Past Exhibitions > Vera Bennett

Vera Bennett
Vera Bennett

Animation; approx. 8:45; Digital

My film is about robots, and humans, but mostly robots.

In my movies I love to explore the relationship between humans and robots. It is a subject that really interests me, and I try to approach it from different angles. I started wondering what it would be like for a human, a generally emotional being, to be raised by a robot, a being based in logic. I also wondered, if given the proper level of artificial intelligence, how emotional could a rational being like a robot become. Could this protagonist grow to care for the human he has raised, or will he just see the human as a means to an end? Or, in the case with Quarantine, will he choose to ‘quarantine’ the human like his programming tells him to, or will he go to any lengths to keep her safe.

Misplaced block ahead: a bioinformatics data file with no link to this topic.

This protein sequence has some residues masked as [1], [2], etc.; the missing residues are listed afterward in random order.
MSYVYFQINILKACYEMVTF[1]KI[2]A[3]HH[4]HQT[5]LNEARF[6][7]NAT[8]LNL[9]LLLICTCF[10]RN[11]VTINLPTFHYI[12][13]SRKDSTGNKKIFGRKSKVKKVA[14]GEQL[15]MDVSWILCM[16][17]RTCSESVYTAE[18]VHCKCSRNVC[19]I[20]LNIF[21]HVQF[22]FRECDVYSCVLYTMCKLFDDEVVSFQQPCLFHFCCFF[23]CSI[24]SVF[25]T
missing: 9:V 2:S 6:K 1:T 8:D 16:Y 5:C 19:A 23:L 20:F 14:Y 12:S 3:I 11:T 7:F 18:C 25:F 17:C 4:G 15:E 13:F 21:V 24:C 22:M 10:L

Since I was small, animation has been my passion and shaped much of my personal character. Writing and story design for animated features and television shows is how I want to spend the rest of my life. I love crafting new worlds and new characters to fill those worlds; I guess you could say storytelling is my passion, and animation is the medium in which I prefer to tell my stories.

I’m also very much into the whole ‘defy your destiny’ premise.

Quarantine, like most of my films, started out as vague character designs and a vague concept of the world they lived in. Only over the course of designing and building the characters and sets, did the story begin to take shape. I took some risks and started without a script, only an idea of what I wanted floating around in my mind.

Quarantine was shot in puppet stop motion style, with all sets and characters hand made by myself. I wanted a more ‘choppy’ feel to the animation style that would add to the film’s ‘grungy’, post-apocalyptic world.